Effigies of the Everinghams, Laxton.
Effigies of the Everinghams, Laxton.

Following the figures in order of date, we must now re-cross the chancel and turn to the one in the south chapel. Here we have a later effigy, evidently that of Baron Adam de Everingham, the younger, who died in 1370. The costume is continuous in date and highly elaborated. The surcoat, now possibly of buckskin, is cut short, having lost every indication of a loose or folding garment, and takes the form of a jupon, fashionable from 1350 to the opening of the following century. The older ring-mail is here restricted to the head, neck, and body; plate armour, which afterwards became general, here makes an early appearance, the shoulders, elbows, lower limbs, and feet having this kind of protection, and the feet being also provided with prick or pointed toes, and furnished with rowel spurs. These last came into use about 1325. The figure is furnished with cuffed gauntlets, fashionable a few years later. This is a very late example of the crossed legs and the shield on the left arm. The figure is depicted in the attitude of using the sword, held by some to imply that the knight fell in battle. This effigy is wrought in Mansfield stone, of coarser grain and darker colour than in the first-mentioned example.

We will conclude our notice of this enviable group of knightly figures, in this old-world village, by noticing the headless trunk which lies beside the preceding ones on the floor of the chancel, wrought in the still more luxurious material of alabaster. Its richness has not preserved it from injury, for it is the most mutilated one in the whole collection. It is unquestionably the effigy of Baron Reginald de Everingham, the last of the stately family, if we except his youthful son, who only survived his father a short time. This Reginald died in 1399. In Thoroton's time the figure reposed on a raised tomb in the south chapel, with the Everingham lion rampant painted on the breast, as was the custom when the blazoned shield no longer figured on the left arm. In Throsby's time the head was broken off and placed in another part of the church. We have nothing now but an almost armless trunk. The head would have worn a conical or pointed basinet. The camail protecting the neck still obtains, a feature which disappeared by 1410, at which date also the tight-fitting jupon was replaced by plate armour. The jupon is here fringed on its lower edge. The hauberk, or ring-mail, beneath the jupon is further shortened, and plate armour covers the limbs. This tomb appears to have survived down to the late restoration, as some important remains of it are still in the churchyard against the north wall of the church.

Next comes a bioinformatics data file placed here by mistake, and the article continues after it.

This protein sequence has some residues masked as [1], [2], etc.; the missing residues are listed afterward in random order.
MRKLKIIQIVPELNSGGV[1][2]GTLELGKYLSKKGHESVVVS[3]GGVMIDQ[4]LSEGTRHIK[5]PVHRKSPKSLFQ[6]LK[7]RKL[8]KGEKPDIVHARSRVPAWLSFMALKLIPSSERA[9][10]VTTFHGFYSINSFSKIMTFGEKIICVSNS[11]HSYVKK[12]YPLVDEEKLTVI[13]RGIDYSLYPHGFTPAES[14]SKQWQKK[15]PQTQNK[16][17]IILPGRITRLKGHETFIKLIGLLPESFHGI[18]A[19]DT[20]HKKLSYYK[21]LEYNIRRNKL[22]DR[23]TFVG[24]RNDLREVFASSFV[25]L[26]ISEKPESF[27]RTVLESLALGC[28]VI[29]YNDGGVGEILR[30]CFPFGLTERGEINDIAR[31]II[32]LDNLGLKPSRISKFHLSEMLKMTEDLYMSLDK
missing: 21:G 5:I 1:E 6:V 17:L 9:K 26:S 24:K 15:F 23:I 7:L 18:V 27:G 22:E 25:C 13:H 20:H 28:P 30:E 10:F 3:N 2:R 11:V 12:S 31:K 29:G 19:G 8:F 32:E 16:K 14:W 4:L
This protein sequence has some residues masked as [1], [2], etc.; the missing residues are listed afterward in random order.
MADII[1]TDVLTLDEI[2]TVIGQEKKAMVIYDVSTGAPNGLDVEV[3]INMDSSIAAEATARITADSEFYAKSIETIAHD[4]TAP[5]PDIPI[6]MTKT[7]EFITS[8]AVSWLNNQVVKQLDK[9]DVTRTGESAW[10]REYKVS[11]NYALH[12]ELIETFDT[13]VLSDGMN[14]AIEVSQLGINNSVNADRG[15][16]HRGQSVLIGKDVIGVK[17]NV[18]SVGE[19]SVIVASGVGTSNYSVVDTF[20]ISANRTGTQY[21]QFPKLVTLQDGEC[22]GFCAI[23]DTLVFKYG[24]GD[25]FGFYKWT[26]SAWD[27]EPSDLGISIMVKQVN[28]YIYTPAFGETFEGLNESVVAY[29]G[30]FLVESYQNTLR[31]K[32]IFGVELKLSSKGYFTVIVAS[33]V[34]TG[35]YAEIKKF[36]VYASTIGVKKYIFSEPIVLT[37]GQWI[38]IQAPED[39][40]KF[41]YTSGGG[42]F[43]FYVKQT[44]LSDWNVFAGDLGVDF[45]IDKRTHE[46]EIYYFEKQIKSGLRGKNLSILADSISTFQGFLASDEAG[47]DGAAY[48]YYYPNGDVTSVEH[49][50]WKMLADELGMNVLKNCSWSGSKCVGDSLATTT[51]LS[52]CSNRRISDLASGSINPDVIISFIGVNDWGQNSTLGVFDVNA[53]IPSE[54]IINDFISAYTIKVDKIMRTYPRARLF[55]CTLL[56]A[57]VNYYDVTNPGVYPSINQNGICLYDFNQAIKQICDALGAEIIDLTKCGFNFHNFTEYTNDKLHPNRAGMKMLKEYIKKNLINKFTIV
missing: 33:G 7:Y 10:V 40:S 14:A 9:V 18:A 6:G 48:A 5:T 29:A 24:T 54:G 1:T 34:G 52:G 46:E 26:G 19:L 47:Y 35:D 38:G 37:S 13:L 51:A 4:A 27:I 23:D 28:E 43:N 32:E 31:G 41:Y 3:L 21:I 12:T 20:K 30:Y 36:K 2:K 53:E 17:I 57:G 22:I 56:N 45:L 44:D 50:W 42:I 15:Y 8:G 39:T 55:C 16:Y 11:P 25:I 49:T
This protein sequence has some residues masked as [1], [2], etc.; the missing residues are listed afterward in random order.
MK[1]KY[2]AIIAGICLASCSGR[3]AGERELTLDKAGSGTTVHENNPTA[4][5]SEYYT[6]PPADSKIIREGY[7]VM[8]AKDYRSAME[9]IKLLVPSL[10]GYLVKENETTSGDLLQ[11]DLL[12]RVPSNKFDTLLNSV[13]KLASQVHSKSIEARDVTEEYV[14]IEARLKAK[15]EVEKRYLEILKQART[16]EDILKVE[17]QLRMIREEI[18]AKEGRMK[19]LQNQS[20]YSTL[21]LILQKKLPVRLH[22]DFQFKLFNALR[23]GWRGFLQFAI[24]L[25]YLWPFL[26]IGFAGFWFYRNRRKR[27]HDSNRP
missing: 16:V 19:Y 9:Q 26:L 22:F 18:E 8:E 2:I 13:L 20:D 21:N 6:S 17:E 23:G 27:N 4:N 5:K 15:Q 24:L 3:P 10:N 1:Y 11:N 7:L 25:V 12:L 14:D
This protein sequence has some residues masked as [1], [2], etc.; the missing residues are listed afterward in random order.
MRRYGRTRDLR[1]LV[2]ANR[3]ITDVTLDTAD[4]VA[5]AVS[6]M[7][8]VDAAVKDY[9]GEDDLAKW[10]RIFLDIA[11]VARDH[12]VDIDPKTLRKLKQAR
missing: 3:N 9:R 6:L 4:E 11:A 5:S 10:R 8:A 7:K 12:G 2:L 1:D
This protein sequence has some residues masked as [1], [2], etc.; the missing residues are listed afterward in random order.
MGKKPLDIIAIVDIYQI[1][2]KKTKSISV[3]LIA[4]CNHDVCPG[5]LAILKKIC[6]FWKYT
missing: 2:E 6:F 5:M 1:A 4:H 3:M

The sword belt is worn horizontally across the hips, and is beautifully decorated with metal plates. The sword has moved to the left side, and a new instrument, the misericordia, or dagger, is introduced on the right side. Here for the first time we have the helm, or helmet, developed into an ostentatious detail. The older pillow supporting the head has disappeared, and the helm takes its place. The mutilated crest, an animal's head, surmounting it is probably the demi-lion of the Everinghams.

The introduction of the helm does not imply that it was a new piece of defensive armour. It was common in King John's time, and, being flat-topped, was called a pot-helmet. The helm was only used in battle and in tournaments, mainly to protect the face from the cut of the sword, which the head-gear, shown on the other figures, was incapable of doing.

It would seem that throughout the middle ages the wearing of the helmet was not considered seemly, when the knights were depicted in the attitude of prayer.

It is very satisfactory to know that these mediaeval treasures are in such safe hands as those of the present vicar of Laxton, who takes unbounded pride in his church and its interesting features, as well as in all the archaeological objects with which his parish abounds.